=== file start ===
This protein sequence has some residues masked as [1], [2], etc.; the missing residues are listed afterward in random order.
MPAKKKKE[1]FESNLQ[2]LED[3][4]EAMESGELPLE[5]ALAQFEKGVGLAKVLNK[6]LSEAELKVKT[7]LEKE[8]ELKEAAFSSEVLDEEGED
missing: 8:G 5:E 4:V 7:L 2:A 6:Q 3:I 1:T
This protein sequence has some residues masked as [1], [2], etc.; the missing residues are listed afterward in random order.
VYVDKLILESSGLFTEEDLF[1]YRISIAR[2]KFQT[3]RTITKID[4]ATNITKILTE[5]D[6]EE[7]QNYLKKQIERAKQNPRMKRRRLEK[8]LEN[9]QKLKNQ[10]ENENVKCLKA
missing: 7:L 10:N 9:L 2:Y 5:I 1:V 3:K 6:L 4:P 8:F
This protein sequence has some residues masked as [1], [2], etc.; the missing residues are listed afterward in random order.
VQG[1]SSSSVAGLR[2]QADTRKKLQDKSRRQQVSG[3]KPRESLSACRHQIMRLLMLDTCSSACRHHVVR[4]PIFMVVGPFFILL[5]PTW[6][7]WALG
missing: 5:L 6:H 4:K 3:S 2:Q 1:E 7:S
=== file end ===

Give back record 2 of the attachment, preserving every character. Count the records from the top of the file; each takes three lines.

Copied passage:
This protein sequence has some residues masked as [1], [2], etc.; the missing residues are listed afterward in random order.
VYVDKLILESSGLFTEEDLF[1]YRISIAR[2]KFQT[3]RTITKID[4]ATNITKILTE[5]D[6]EE[7]QNYLKKQIERAKQNPRMKRRRLEK[8]LEN[9]QKLKNQ[10]ENENVKCLKA
missing: 7:L 10:N 9:L 2:Y 5:I 1:V 3:K 6:L 4:P 8:F